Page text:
So I wrote the last post on writing after I did Anda's English/writing curriculum (for English this year, she's learning about parody/fractured fairytales, Shel Silverstein, Alice in Wonderland, The Wizard of Oz, The Lion, the Witch, and the Wardrobe, and Charlie and the Chocolate Factory, plus a little on grammar, punctuation, homophones, synonyms/antonyms, storytelling, touch-typing. cursive writing, and spelling).
Today I did Caleb's English curriculum (word roots and origins, The Hobbit, Around the World in 80 Days, A Christmas Carol, Stories from Shakespeare, writing effective paragraphs, figurative writing and other fun language stuff like puns and palindromes, descriptive writing and a smattering of grammar, punctuation, spelling, handwriting, touch typing, and editing skills).
As a writer and as a teacher, I find the writing curricula out there absolutely agonizing to dig through. I can't find good materials to save my life! I think I mostly resorted to college writing lab materials for some of the stuff I needed because the materials written for elementary school were so unbelievably awful I couldn't use them.
Biggest flaw I found: examples that clearly illustrated only that the person who wrote the material didn't understand the concept themselves. (Take this worksheet as an example: http://www.abcteach.com/free/p/poetryprompts_similes.pdf. Their example simile is "The tree was as tall as a house." It IS a sentence comparing two things using like or as. It is NOT a simile because it is an actual measurement. The tree really was probably as tall as a house. That's a legit quantitative comparison, not an example of figurative language. So now how are the kids supposed to figure it out?). The teaching materials out there are rife with non-examples of personification (just having an object do something uncharacteristic is NOT personification), simile, metaphor, puns that really aren't (these were the worst! Like this non-pun from Buzzle's pun page: "A gossip is someone with a great sense of rumor." -- http://www.buzzle.com/articles/pun-examples.html-- It's a nice play on words. Not a pun, though. Not even by their definition.)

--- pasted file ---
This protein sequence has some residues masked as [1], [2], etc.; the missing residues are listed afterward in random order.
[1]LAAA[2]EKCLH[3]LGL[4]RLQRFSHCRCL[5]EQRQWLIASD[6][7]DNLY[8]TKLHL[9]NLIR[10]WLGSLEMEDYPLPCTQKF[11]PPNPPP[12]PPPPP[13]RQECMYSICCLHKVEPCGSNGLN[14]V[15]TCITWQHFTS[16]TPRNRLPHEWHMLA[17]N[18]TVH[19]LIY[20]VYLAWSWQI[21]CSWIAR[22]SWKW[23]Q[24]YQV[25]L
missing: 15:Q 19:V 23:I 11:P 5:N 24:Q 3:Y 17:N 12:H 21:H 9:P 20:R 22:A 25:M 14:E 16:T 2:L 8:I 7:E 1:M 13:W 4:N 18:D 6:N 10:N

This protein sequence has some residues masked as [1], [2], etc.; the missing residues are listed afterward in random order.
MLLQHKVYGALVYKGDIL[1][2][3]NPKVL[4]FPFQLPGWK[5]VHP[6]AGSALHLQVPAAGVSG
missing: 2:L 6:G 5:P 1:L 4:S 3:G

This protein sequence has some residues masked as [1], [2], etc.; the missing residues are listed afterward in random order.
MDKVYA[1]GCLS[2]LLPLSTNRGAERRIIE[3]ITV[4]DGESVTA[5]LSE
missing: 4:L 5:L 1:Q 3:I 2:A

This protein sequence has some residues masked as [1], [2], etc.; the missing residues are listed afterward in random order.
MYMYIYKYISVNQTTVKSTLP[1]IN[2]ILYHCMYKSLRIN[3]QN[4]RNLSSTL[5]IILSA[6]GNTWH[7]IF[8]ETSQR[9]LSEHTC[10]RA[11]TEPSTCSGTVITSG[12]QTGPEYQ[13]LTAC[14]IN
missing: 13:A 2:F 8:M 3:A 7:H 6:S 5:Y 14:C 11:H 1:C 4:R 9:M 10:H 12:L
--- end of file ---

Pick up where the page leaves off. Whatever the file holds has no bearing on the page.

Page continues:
Second biggest flaw (and probably more damaging): Using examples that are so poorly written that they are almost unreadable. How are we supposed to be enticing children to write and read if the stuff we feed them is unpalatable? The very worst of these examples were on the "show, don't tell" lessons. They would give an example of "telling" and then an example of "showing" that was more descriptive and much much worse writing than the "telling" example, leaving me saying, "But why would I want to write like that?!" (like here: http://www.writing-world.com/basics/dawn02.shtml "
With even more great stuff here: http://teacher.scholastic.com/activities/clf/tguidesitemap.htm?lnkid=TNav:SA:Computer%20Lab%20Favorites&ESP=SA/ib//acq/comp_lab_fav_tnav_SA///nav/txtl////
There are a lot of GREAT activities here: http://learner.org/interactives/
Some good stuff here: http://www.ngfl-cymru.org.uk/eng/vtc-home.htm (but some of it is only in Welsh!).
Also TONS of great stuff here: http://www.woodlands-junior.kent.sch.uk/ and at its sister site: http://www.primaryhomeworkhelp.co.uk/
I've also found fantastic resources coming out of museums, libraries, middle schools, and individual author websites. So there is hope out there.
But I do feel sorry for all the millions of kids who are expected to somehow learn to write using the trash the teachers are giving them!